I've replaced dozens of those Fuji BNLG's over the years, and many on Power Stick's....my preferred king mack live bait rods. if you are able, you will find it easier to just remove the wrap directly over the guide feet with a knife. Be careful. I make circular score all the way around and then cut back towards the middle. This will keep you from having to re-wrap 9 trim rings to match. Take care to only cut down through the black thread. Once done and epoxy edges chamfered  / dressed a bit, tape one foot down to wrap. Pick it up and eyeball it as you would a rifle: through the guides, looking down the top, and flipping over to align with the keyway on the back of the reel seat. Wrap other foot. Eyeball again, you will be able to tweak it again if needed but do it gently, you might pop your whip finish and have to rewrap that winding. When you apply your finish, go over both existing and new wraps down to a mm or so outside the outer trim band.
J


when I started I was afraid to try those metallic trims, two times I did what I just described, check the pics
the next is my 1st ever guide wraped and epoxied.

http://alantani.com/index.php?topic=18922.msg201430#msg201430

you can see the difference in tone of the brown thread between the new thread and the old stock one, but that rod is still fishing and the owner was happy with the quick fix, of course right now I just take everything on that section, rod guide, overwrap, under wrap, clean everything to leave a smooth surface and put everything again  Wink





take a good read of what other ohana members adviced me on may 2016
http://alantani.com/index.php?topic=17977.0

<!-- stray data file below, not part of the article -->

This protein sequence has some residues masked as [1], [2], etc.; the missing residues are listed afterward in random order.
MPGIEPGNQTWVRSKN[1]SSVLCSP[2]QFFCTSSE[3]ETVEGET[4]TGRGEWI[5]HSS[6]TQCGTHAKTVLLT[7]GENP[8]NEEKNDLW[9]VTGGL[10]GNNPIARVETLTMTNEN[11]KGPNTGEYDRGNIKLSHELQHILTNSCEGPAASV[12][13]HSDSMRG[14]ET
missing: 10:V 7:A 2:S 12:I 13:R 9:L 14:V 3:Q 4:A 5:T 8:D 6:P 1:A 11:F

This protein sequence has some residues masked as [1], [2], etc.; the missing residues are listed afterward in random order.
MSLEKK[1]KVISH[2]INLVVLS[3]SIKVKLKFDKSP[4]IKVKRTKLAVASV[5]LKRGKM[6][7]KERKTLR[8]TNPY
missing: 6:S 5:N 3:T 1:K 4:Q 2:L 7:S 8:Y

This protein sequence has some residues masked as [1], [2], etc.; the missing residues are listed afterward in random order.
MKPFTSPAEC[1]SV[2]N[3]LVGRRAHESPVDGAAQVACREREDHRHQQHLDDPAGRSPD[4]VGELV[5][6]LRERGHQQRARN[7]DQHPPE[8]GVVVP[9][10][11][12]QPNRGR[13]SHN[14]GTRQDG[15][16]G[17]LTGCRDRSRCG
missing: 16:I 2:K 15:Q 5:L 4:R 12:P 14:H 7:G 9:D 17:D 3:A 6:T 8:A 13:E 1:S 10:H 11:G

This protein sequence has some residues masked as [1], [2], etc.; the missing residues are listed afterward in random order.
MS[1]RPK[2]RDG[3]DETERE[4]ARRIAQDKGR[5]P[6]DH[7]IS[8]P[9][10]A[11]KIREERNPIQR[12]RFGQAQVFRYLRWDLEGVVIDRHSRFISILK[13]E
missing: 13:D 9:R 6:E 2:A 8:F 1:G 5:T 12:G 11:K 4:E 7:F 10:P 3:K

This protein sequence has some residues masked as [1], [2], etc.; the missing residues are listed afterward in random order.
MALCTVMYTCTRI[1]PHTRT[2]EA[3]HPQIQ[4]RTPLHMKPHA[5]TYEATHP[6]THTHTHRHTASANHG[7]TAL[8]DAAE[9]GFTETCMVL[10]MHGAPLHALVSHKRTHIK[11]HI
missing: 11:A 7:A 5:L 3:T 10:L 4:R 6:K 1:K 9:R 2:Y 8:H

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Dominick
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« Reply #11 on: February 07, 2019, 07:32:46 PM »

Thanks for the help.  I ordered a dryer and some epoxy.  I'll post some pics when I work it.  I hope I don't get hooked.
Dominick
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« Reply #12 on: February 08, 2019, 03:55:28 AM »

I hope I don't get hooked.
Dominick

lol, next thing you know you'll have a house smelling like alcohol and bits of tape and thread in every room. I always thought it was the 2-part epoxy that effects the grey cells and makes you stay up all night cussing and complaining about the thread that broke on the butt wrap. It is an addictive hobby and hope you'll enjoy it.


Dave

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thorhammer
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« Reply #13 on: February 08, 2019, 06:03:27 AM »

You bought a dryer instead of just turning it by hand on two boxes with 5 minute devcon. You, my friend, are toast!! Smiley 


I started out fixing a tip. then a guide. Then, hell, here's a lamiglass at a yard sale for ten bucks with a missing eye and tip. I can get a set of Fuji's at the tackle shop for ten bucks and I'll have a Lamiglas wrapped custom color for $20! wow....this is greaaatttttttt lol 
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Dominick
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« Reply #14 on: February 08, 2019, 07:54:02 AM »

Oh oh...  Dominick
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 Give a man a fish and he will eat for a day. Teach a man to fish and he will sit in a boat all day drinking beer.